Brian Molidor Brian Molidor is Editor at Social News Watch. Find him on Twitter, Facebook, and Pinterest.

Dropbox has more than half a billion registered users

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Cloud storage and file synchronization have become an essential part of many people’s lives, and Dropbox was one of the first services to offer those features. Even though technology giants like Google and Microsoft have released their own file hosting services in the years since Dropbox first launched, Dropbox has still managed to hold its own, and now has more than 500 million registered users, according to an official blog post on Monday. That’s definitely an impressive number, but it doesn’t mean much when only a fraction of those users are actually paying customers, which is something Dropbox needs to change if it wants to continue competing with the big kids.

Dropbox has long been an incredibly popular choice for cloud file storage and sync, and the company announced Monday it hit an important milestone: It has 500 million registered users. That number leaves out a lot of information. It’s unclear whether Dropbox has 500 million unique people registered to use its service, or if it has 500 million registered accounts, with some people using multiple accounts. The company also didn’t say how many of those accounts are active. Dropbox also said that it has 150,000 businesses paying for its product — which is the same figure it unveiled at a conference in November. In Monday’s announcement, the firm said it adds 25,000 paying business customers each quarter, meaning it now should have upwards of 175,000 paying customers. That last figure is particularly important because Dropbox’s business relies on convincing companies to use its services for their internal file storage and collaboration needs. Dropbox said it is already used inside 8 million businesses — in many cases, without being approved by IT — but the actual percentage of businesses paying for the privilege of using the service is much smaller. Dropbox’s pitch to IT managers is simple: CIOs can be heroes to their users by allowing them to use the same tools they’re already comfortable with on their home computers. At the same time, paying for Dropbox Business or Enterprise will give companies the ability to manage what their employees are doing.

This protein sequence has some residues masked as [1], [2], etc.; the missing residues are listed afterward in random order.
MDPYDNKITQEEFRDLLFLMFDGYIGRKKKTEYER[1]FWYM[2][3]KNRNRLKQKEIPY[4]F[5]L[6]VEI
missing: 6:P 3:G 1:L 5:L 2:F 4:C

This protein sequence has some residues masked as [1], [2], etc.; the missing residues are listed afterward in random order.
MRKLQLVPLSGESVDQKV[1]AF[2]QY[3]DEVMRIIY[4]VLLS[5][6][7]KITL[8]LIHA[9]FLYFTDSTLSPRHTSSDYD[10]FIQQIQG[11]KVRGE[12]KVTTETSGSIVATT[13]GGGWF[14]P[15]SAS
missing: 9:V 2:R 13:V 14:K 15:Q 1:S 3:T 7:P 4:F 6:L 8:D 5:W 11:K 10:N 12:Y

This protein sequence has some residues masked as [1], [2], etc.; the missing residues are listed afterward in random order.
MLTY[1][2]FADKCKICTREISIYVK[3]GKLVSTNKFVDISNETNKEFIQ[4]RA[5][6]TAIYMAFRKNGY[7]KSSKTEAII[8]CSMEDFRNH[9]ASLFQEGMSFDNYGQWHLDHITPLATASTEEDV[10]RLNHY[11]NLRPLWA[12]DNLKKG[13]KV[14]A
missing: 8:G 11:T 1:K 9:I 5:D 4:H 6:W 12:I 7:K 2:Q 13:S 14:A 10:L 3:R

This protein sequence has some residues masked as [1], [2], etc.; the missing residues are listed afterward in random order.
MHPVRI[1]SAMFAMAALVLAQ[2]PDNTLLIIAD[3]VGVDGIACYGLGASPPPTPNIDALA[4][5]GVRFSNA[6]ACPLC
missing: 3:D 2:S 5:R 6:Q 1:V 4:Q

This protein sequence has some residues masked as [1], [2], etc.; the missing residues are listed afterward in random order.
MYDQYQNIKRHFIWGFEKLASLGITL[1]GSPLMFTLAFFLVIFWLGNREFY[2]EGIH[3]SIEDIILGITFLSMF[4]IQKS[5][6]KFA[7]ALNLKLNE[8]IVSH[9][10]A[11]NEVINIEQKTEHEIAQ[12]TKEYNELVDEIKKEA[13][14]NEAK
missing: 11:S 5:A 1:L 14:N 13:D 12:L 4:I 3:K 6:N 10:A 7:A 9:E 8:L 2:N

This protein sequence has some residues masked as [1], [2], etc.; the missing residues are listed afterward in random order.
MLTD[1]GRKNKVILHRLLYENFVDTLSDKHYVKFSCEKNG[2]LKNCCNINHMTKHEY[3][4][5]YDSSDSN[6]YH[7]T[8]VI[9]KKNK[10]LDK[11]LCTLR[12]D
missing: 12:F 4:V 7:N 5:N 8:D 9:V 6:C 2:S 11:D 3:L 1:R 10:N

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Brian Molidor Brian Molidor is Editor at Social News Watch. Find him on Twitter, Facebook, and Pinterest.

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